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Contributed talk: Validity of sound-proof approximations for magnetic buoyancy

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DY2W03 - Modeling, observing and understanding flows and magnetic fields in the Earth's core and in the Sun

The presence of acoustic waves in models of compressible flows can present complications for analytical and numerical analysis. Therefore, several methods have been developed to filter out these waves, leading to various “sound-proof” models, including the Boussinesq, anelastic and pseudo-incompressible models. We assess the validity of each of these approximate models for describing magnetic buoyancy in the context of the solar interior. A general sound-proof model is introduced and compared to the fully compressible system in a number of asymptotic regimes, including both non-rotating and rotating cases. We obtain specific constraints that must be satisfied in order that the model captures the leading-order behaviour of the fully compressible system. We then discuss which of the existing sound-proof models satisfy these constraints, and in what parameter regimes.  Joint work with John Moss and Toby Wood.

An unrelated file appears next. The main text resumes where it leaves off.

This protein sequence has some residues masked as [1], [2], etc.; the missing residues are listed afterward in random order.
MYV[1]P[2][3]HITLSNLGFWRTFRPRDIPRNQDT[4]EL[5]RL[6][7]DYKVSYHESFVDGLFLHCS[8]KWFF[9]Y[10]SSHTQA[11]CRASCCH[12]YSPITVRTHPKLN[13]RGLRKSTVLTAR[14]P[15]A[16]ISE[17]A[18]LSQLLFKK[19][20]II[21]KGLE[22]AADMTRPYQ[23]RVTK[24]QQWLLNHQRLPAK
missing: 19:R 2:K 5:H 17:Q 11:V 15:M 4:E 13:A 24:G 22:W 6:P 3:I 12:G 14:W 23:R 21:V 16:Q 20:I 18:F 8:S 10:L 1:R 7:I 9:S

This talk is part of the Isaac Newton Institute Seminar Series series.

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